The Optoro sustainability team spent an action-packed week in Oakland for the VERGE Circular Economy Conference hosted by GreenBiz.
Ann Starodaj, Optoro’s Senior Director of Sustainability, joined John Pflueger, Principal Environmental Strategist at Dell, and John Atcheson, Co-founder/CEO of Stuffstr, for a panel discussion called Operation Take-Back: Models, Markets and Reverse Logistics.
A key theme of the panel was how retailers can launch successful take-back programs as a means of creating more circularity within the consumer goods sector. Unlike the linear, take-make-waste model of consumption, the circular economy encourages reuse of materials to minimize waste and demand for additional consumption. A circular economy separates the ability to achieve economic growth from the consumption of natural resources.
Here are three recommendations for retailers and brands looking to implement their own take-back programs.
1. Identify and quantify benefits
The misconception that take-back programs are costly and inconvenient can be overcome by identifying which benefits the program will reap for your brand. The benefits to Dell for their successful recycling take-back program—which is on track to reach a goal of collecting 2B pounds of used electronics by 2020—include lower environmental impact, access to an alternative supply of raw materials, and reduced risk of mishandling e-waste.
Dell uses plastic and metal from returned electronics as raw materials for new products. According to Dell, the gold reclaimed through the process has a 99% lower environmental impact than traditionally mined gold. They’ve even used some of the gold to partner with jewelry designer Nikki Reed to create an upcycled jewelry line!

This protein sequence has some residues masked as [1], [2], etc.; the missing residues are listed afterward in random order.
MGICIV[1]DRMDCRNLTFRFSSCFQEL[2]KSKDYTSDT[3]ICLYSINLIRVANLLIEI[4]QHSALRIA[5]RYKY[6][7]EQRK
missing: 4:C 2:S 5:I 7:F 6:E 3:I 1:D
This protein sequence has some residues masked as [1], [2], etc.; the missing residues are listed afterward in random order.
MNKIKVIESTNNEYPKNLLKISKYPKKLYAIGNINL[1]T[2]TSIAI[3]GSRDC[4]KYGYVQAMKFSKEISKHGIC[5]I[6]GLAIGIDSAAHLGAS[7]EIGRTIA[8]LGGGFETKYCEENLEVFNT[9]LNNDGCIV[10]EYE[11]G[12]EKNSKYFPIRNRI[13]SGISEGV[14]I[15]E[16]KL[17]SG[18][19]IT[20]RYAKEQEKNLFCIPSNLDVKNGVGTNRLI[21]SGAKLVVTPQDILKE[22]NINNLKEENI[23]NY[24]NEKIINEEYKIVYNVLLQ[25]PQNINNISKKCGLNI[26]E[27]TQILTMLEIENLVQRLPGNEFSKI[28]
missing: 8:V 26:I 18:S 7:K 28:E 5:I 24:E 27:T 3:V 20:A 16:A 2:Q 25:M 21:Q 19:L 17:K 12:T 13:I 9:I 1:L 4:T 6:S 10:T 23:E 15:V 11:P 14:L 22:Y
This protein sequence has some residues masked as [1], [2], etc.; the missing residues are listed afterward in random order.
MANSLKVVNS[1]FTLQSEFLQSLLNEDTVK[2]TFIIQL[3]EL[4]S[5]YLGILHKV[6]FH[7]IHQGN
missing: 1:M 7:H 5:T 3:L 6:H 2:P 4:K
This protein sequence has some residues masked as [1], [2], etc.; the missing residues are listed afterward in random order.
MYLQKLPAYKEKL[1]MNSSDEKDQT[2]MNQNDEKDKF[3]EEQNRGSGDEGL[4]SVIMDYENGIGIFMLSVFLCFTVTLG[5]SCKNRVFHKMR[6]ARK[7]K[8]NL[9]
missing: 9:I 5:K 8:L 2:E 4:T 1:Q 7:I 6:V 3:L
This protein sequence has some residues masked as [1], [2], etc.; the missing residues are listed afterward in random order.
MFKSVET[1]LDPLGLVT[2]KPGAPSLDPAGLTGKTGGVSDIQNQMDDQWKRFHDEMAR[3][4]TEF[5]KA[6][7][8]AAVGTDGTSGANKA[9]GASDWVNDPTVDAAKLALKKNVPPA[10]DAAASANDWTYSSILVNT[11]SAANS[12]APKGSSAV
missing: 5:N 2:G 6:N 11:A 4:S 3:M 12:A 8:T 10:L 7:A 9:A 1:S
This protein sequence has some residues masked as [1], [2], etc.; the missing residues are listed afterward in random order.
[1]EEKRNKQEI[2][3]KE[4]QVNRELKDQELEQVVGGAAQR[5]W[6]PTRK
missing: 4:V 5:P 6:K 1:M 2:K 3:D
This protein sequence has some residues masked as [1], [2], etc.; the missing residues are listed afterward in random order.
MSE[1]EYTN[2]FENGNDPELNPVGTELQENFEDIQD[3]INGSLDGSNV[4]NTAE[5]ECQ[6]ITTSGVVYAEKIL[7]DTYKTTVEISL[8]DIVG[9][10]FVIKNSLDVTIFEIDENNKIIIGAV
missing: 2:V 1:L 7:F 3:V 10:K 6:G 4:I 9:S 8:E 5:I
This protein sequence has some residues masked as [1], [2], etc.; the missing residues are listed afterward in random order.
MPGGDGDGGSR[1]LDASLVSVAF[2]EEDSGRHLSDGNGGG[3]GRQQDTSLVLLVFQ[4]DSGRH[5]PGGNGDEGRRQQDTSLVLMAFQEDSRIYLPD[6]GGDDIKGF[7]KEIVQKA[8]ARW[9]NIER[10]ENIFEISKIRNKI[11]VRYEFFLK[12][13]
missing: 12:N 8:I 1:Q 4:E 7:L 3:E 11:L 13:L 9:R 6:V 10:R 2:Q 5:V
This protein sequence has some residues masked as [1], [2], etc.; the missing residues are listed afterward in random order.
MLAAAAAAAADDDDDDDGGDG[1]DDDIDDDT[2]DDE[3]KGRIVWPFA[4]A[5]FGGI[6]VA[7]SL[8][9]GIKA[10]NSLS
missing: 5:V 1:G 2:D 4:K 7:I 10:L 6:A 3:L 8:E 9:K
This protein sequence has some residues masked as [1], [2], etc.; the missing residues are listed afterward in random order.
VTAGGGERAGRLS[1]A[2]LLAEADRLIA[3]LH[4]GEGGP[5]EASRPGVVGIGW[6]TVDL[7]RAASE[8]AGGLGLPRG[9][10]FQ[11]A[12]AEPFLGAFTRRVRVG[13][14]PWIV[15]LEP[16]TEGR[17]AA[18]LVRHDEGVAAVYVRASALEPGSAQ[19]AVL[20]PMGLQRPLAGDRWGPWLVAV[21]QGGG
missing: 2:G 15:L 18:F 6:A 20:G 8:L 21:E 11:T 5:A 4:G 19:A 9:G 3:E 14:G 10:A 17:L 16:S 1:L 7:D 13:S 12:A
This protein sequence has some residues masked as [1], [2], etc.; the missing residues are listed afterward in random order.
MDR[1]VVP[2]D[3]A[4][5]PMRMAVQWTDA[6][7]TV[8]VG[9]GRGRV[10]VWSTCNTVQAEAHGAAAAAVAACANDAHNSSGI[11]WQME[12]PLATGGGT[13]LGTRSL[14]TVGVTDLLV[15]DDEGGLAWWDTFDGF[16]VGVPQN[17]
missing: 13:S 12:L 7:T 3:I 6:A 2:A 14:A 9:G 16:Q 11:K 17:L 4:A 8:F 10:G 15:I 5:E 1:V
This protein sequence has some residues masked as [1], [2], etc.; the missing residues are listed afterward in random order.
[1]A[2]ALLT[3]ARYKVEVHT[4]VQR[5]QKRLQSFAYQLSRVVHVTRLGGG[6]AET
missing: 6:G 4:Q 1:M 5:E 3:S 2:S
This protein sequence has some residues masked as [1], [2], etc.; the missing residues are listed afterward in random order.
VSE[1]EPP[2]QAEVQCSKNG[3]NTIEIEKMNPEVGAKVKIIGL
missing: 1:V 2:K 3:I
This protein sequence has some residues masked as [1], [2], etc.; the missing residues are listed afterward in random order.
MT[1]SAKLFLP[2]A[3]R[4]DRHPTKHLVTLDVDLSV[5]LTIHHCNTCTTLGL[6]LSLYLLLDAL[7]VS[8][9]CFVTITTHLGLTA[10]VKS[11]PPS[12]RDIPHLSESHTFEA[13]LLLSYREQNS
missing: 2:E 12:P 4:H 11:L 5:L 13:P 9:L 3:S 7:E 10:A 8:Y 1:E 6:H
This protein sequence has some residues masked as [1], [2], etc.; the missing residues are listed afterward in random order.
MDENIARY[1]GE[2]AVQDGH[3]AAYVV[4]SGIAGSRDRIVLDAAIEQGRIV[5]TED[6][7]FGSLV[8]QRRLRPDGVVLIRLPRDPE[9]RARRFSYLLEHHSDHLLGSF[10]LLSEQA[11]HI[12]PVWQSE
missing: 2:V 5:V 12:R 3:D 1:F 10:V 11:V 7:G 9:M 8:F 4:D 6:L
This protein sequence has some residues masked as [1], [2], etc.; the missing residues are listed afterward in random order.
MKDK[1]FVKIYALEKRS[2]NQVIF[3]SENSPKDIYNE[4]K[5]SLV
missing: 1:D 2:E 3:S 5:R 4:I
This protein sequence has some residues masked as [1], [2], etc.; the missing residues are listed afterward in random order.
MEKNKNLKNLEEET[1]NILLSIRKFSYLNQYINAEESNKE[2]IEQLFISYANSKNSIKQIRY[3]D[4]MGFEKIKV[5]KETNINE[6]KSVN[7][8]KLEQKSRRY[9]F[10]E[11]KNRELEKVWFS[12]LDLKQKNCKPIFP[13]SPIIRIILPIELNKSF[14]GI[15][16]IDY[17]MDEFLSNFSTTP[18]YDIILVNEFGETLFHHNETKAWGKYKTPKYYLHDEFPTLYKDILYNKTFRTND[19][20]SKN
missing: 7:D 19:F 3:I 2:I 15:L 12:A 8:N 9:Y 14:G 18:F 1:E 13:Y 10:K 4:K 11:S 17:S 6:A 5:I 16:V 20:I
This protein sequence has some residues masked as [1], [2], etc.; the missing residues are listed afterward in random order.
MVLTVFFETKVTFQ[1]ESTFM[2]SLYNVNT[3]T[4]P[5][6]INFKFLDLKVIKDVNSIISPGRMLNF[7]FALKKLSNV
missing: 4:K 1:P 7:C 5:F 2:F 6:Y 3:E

2. Use take-back as a way to engage customers
Having a proactive take-back program is a great way to engage customers. After all, a product return is a way to bring foot traffic to your stores or engage shoppers via email. Optoros’ recent State of Retail Returns Report highlights a number of stats about how critical customer satisfaction is during the returns process.
Stuffstr’s recent pilot with John Lewis is a prime example of how customer engagement is critical to take-back success. With the click of a button, Stuffstr will arrange a pick up at customers’ doors and provide cash back towards future purchases at John Lewis. Customers have been delighted by the pilot and hope to expand to more product categories in the near future.
3. Be equipped with best-in-class technology to process inventory
Conference goers seem to all agree that a circular economy can’t be successful without the ability to match supply of materials with demand in a cost effective way. In the context of a take-back program, what does a brand do with millions of pounds of returned clothing? How do you know when you have enough of a product or material to make recycling cost effective? To answer these questions, brands and retailers need to track location, volumes, and condition of every product that is returned. Optoro’s Returns Optimization Platform is one solution that enables retailers to process both unwanted returns from customers (i.e. buyer’s remorse) and proactive returns (take-back and trade-in product) with unit level visibility. Using sophisticated technology to process returns allows a retailer to understand the costs associated with each possible disposition of an item (e.g., recommerce, recycle, or donate).
Retail plays a critical role in our collective ability to make our model of consumption more circular. Retailers should view take-back as an opportunity, rather than an obstacle, to rethinking our supply chains.